The current version of the simulation tool has been implemented in a MatLab environment; it has not been optimized for speedy performance and, thus, simulations are not carried out in real time.

In the following, we first describe static LCD behavior, i.e., the still-image representation, before the simulation results for moving images are presented. One important aspect therein will be the comparison between the presentation on a CRT and on an LCD. Later, the dynamic behavior of the LCD, i.e., the moving-image representation, is investigated and demonstrated. The most interesting point therein is the effect of motion blur in tracked objects in an image sequence.

Static LCD Behavior

The first interesting phenomenon to investigate with the model is the higher degree of error visibility on matrix displays.2 Direct visual comparison of a CRT with an LCD shows that errors such as coding artifacts, block noise, etc., are more visible and thus more disturbing on an LCD than on a CRT. To investigate further, we simulated the perceived image impression of a still image with the described model. In this case, the display and perception model will reduce to spatial filtering, yielding the display's static behavior. It is assumed that the spatial display aperture is Gaussian for the CRT and rectangular for the LCD.

Figure 2 shows the output of the display model for an LCD and three CRTs with different beam diameters. (Note that the simulation results demonstrate the basic effect rather than the exact appearance since the shadow mask and subpixels are neglected in the simulations presented here.) The input image for all display simulations has been the same, i.e., having the same level of block artifacts. The output, however, looks very different. In the CRT representations, the blocking errors are concealed either by a lack of sharpness or by a visible line raster that masks the vertical block boundaries. In the LCD representation, however, these block boundaries are clearly visible. What are the reasons for the increased visibility of the errors? First of all, an LCD has a sharper image impression due to the fact that the pixels in a matrix display are separated from each other by a black-matrix structure. A step in intensity between two adjacent pixels can therefore be displayed ideally, contrary to CRT representation where the pixel profile leads to smooth transitions. Second, the LCD representation lacks a masking signal such as the line raster in CRT representation. A masking signal influences signal components that have the same direction and spatial frequency; in this scenario the line raster in the CRT representation affects the visibility of vertical block boundaries.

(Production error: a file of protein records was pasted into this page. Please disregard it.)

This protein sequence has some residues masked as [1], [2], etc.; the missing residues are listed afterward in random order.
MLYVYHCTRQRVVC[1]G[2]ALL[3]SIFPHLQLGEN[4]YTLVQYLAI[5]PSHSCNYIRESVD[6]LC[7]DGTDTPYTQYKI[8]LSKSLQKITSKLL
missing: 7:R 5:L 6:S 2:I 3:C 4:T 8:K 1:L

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Fig. 2: Error visibility on different displays: (a) LCD, (b)–(d) CRTs with different beam sizes (spot diameters 0.5, 1, and 2 lines).


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Fig. 3: Adding a masking signal to LCD simulation. (a) Vertical, (b) horizontal, (c) oscillation, and (d) masking noise.


To demonstrate the effect of masking on the image impression, artificial masking signals (vertical and horizontal oscillation, noise) were applied to the LCD simulation (see Fig. 3). Depending on the spatial frequency and the direction of the masking signal, horizontal and/or vertical blocking errors are concealed (which does not mean that the presented masking signals improve the overall image quality). Simply put, an LCD is able to present an image with very high subjective sharpness without interference by a masking signal. Therefore, steep signal transitions are perfectly displayed, positive at the edges of the image and negative at errors because it enhances the visibility of those artifacts. Thus, the image quality needs to be controlled very carefully in the editing process, in the coding for transmission, and, finally, in the signal processing in the display system (e.g., computer monitors or television sets).